If you don’t have a metronome, there are plenty of free apps for your phone you can use.

(possibly an affiliate link for a metronome or soundbrenner watch here i.e. “or you can buy one here”)

7) Listen and Play Along With the Song Again

Young man with headphones playing guitar

You’re probably sick of the song now. But, it’s important to stress just how much more comfortably you’ll learn to sing and play once you’ve gained a level of familiarity.

Once you’ve played with a metronome to dictate your rhythm, it’s wise to revisit the real thing so the melody is fresh in your mind. Listen to the entire song, then listen to it again as you play along.

8) Hum the Melody as You Play Guitar

Humming the melody as you strum your guitar will ease you into the process of singing and playing your guitar.

As you hum, you will notice the places that need a chord change, and this will be helpful when you eventually play guitar while singing simultaneously.

Even though you don’t get the lyrics yet, focus on getting the song’s melody right. Try to go from the start to the finish of the song successfully. Once you are satisfied, you can move to the vocals part.

9) Memorize the Lyrics – and SING!

Close up of  woman holding a microphone and singing

Just like practicing the chords constantly so they’re second nature, the same thing applies to the lyrics.

It’s much more effective for your concentration if you’re not distracted by reading them while singing.

Take every opportunity to sing, sing while doing your house chores, when in the shower, etc. Remember, as you’re singing simultaneously and doing something else, you are practicing multitasking. With the lyrics memorized, you will be able to sing without fumbling.

When you can sing the song, confirm that you are using the right vocal melody and tempo. Don’t hesitate to listen again and repeat to hone your singing and playing. In addition, you may take time daily to carry out singing exercises.

10) Replace The Humming With Actual Lyrics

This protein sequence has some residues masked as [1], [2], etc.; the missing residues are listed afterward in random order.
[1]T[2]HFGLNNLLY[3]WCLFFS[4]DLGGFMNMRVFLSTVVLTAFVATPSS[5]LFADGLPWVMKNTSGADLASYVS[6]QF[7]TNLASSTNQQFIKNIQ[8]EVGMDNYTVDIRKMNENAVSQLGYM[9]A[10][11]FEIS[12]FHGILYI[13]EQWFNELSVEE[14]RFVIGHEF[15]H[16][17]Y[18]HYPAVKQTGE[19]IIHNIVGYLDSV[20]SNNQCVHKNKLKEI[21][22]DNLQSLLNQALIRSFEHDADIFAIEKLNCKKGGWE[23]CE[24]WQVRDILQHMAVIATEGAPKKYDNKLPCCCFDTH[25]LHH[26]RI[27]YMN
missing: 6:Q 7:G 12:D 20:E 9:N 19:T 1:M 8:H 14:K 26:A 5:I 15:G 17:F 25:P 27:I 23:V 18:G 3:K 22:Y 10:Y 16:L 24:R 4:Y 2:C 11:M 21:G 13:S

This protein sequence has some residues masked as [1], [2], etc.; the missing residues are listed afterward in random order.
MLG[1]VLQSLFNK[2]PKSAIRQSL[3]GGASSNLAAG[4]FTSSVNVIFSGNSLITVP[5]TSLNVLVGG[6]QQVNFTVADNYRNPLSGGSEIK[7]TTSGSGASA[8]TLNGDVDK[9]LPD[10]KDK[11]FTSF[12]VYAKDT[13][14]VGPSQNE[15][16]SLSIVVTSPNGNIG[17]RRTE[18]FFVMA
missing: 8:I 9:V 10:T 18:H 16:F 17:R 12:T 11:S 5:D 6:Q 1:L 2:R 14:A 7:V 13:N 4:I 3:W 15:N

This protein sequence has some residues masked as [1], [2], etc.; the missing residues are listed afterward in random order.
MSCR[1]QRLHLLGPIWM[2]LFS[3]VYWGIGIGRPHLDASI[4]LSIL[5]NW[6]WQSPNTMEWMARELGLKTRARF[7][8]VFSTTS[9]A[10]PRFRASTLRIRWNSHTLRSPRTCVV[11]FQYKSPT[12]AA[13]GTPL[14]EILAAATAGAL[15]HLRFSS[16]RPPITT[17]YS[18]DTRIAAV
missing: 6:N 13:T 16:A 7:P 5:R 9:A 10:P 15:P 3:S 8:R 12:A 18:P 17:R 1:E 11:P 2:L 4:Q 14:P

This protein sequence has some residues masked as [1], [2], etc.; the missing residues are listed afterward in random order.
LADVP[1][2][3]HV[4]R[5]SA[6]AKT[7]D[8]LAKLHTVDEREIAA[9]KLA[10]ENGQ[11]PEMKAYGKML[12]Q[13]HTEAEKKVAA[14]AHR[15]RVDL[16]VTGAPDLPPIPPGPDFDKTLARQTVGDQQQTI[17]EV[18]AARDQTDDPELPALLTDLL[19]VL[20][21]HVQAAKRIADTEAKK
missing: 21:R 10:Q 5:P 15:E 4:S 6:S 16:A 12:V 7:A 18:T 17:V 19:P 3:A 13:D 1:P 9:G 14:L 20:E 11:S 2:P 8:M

At this point, you have mastered the guitar part of the song; you know the lyrics by heart and can hum while you play your guitar. Now you need to use the actual lyrics instead of humming.

Hopefully, by this time, it all clicks for you. Don’t be frustrated if not. Try playing along with the song, but don’t bother strumming. Just make the chord shapes with your fretting hand and sing. Try this a few times.

Then play muted strums. You can mute the strings with your fretting hand and strum and sing.

11) Add The Chords

If playing music while singing is still a bit challenging, you can play one chord at a time as you sing the lyrics over each chord. Repeat each phrase as many times as you need to, and remember to tap your feet with the beat. 

Eventually, you will become comfortable and can sing and play the song without any hiccups. 

Try to go back to playing without the backing of the song and move back to the metronome to keep your rhythm.

12) Slow It Down

Slowly work your way through the song so that you can identify the problematic areas and iron them out. Slowing down will help you master playing guitar and singing. You will realize that the more you repeat the song, the faster you can sing and play guitar and will be playing at full speed in no time. 

13) Changing The Key

Sometimes you’ll master the skill of singing and playing, but there are just some notes you can’t hit.

Try transposing the key to one that is more comfortable for you to sing in. You can use a capo for this and still play the same chord shapes. A good rule of thumb is to try the capo on fret 3 or 5 and see which is better.

Rinse and repeat with other frets until you find the perfect key for you to sing along with.

14) Practice and More Practice

Woman with curly hair playing acoustic guitar in the living room

Now you should be singing and playing a song. Great! But, can you do that with a bunch of different songs straight away? Probably not.

You should repeat this process with other songs until learning to sing and play guitar comes naturally to you. Pick a genre you like, but one where there are many simple songs – many folk guitar songs are good options. You could try targeting songs with similar strumming patterns or keys to start with, then move on to more difficult ones.

Make sure to do this through regular, consistent practice, even if it’s only a few minutes of guitar practice a day.

15) Sing and Play Guitar for Real

Once you’ve mastered quite a few different songs in this manner, you should be able to play and sing many songs on the fly just by following tabs or chord charts. 

By the time you can do this, you’re ready to start playing solo gigs (provided you’re a decent singer). So, get out there and make some money with your art.

Throw All The Tips Out The Window

Every person learns differently, and there’s no one correct method to learn and sing and play guitar at the same time. An alternative approach to learning to combine these skills could be:

  1. Lookup a decent chord chart
  2. Single strum the chords while singing along to the lyrics in front of you